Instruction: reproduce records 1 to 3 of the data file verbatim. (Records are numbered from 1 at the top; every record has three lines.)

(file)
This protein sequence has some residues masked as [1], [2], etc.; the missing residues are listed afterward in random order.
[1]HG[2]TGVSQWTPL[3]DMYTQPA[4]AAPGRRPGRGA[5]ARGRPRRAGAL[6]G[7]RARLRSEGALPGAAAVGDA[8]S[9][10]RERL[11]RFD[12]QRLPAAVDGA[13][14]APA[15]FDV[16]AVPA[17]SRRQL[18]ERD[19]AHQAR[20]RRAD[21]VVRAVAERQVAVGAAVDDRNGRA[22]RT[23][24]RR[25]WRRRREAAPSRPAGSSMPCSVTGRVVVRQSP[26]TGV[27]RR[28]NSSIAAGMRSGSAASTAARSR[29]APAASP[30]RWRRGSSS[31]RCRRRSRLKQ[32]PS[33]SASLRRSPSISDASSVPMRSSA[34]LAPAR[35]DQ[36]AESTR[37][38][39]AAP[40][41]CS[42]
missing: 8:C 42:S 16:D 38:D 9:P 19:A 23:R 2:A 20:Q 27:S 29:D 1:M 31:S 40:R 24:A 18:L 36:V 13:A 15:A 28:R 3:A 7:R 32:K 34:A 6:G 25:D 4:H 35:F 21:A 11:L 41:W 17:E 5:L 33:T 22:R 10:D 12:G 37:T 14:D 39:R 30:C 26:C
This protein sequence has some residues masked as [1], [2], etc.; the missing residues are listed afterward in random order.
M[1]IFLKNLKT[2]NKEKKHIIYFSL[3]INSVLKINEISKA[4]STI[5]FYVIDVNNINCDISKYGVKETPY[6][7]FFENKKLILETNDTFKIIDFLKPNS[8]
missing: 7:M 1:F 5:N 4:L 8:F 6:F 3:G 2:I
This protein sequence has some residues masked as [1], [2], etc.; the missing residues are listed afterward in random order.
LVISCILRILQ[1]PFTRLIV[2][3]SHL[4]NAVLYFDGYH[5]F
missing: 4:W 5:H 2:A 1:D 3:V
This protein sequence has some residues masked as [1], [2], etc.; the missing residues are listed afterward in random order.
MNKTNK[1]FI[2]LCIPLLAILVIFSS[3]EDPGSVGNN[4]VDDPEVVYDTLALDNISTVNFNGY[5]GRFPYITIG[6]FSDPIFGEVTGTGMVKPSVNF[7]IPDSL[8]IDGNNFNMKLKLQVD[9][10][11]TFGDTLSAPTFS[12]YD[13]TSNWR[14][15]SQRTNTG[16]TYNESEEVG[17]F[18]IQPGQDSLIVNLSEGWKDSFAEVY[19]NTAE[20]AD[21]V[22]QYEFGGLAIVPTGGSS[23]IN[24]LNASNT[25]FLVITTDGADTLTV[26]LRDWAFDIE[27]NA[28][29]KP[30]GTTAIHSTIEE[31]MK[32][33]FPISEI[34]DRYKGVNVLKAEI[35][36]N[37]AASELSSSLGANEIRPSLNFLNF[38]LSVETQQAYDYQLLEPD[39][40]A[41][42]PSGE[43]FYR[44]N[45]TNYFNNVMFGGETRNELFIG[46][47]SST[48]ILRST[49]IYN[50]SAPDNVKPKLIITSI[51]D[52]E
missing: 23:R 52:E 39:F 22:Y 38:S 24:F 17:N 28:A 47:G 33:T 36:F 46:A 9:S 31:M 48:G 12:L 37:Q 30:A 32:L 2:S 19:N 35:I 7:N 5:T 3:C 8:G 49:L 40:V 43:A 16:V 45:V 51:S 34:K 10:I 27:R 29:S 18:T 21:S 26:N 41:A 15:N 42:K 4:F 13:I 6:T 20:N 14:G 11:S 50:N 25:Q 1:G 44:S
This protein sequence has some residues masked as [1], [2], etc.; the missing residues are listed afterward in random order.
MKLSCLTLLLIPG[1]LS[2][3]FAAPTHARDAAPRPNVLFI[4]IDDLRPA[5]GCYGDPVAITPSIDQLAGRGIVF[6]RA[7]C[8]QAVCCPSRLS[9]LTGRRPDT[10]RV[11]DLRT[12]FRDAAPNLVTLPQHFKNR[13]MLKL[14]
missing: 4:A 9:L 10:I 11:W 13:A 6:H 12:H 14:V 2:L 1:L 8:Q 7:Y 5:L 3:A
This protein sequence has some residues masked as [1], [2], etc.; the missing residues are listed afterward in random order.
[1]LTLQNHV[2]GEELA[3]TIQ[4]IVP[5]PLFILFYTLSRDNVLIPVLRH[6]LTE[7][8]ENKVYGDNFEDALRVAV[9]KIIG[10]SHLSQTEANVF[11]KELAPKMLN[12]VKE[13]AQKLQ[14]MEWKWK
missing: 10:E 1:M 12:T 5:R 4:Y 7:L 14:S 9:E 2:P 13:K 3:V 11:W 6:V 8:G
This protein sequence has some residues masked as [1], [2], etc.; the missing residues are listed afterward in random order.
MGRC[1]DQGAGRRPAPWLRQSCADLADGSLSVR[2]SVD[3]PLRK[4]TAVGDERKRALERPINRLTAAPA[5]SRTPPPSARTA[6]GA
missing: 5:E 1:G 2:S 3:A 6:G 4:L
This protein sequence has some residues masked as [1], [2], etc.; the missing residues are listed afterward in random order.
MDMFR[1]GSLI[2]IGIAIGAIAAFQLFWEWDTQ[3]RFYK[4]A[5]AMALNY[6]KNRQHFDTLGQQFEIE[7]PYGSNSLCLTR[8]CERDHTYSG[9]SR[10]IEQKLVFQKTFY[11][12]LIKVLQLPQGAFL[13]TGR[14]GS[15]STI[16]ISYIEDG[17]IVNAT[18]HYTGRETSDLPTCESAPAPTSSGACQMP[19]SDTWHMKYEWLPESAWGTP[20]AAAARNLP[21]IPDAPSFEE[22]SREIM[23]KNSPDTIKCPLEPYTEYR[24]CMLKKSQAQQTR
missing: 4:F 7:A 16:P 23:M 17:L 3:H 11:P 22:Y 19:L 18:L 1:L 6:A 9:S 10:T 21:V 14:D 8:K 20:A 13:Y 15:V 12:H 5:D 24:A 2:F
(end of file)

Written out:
This protein sequence has some residues masked as [1], [2], etc.; the missing residues are listed afterward in random order.
[1]HG[2]TGVSQWTPL[3]DMYTQPA[4]AAPGRRPGRGA[5]ARGRPRRAGAL[6]G[7]RARLRSEGALPGAAAVGDA[8]S[9][10]RERL[11]RFD[12]QRLPAAVDGA[13][14]APA[15]FDV[16]AVPA[17]SRRQL[18]ERD[19]AHQAR[20]RRAD[21]VVRAVAERQVAVGAAVDDRNGRA[22]RT[23][24]RR[25]WRRRREAAPSRPAGSSMPCSVTGRVVVRQSP[26]TGV[27]RR[28]NSSIAAGMRSGSAASTAARSR[29]APAASP[30]RWRRGSSS[31]RCRRRSRLKQ[32]PS[33]SASLRRSPSISDASSVPMRSSA[34]LAPAR[35]DQ[36]AESTR[37][38][39]AAP[40][41]CS[42]
missing: 8:C 42:S 16:D 38:D 9:P 19:A 23:R 2:A 20:Q 27:S 29:D 1:M 31:S 40:R 24:A 18:L 36:V 13:A 15:A 28:R 3:A 7:R 32:K 34:A 6:G 25:D 4:H 35:F 21:A 11:L 41:W 17:E 5:L 33:T 22:R 10:D 12:G 37:T 14:D 39:R 30:C 26:C
This protein sequence has some residues masked as [1], [2], etc.; the missing residues are listed afterward in random order.
M[1]IFLKNLKT[2]NKEKKHIIYFSL[3]INSVLKINEISKA[4]STI[5]FYVIDVNNINCDISKYGVKETPY[6][7]FFENKKLILETNDTFKIIDFLKPNS[8]
missing: 7:M 1:F 5:N 4:L 8:F 6:F 3:G 2:I
This protein sequence has some residues masked as [1], [2], etc.; the missing residues are listed afterward in random order.
LVISCILRILQ[1]PFTRLIV[2][3]SHL[4]NAVLYFDGYH[5]F
missing: 4:W 5:H 2:A 1:D 3:V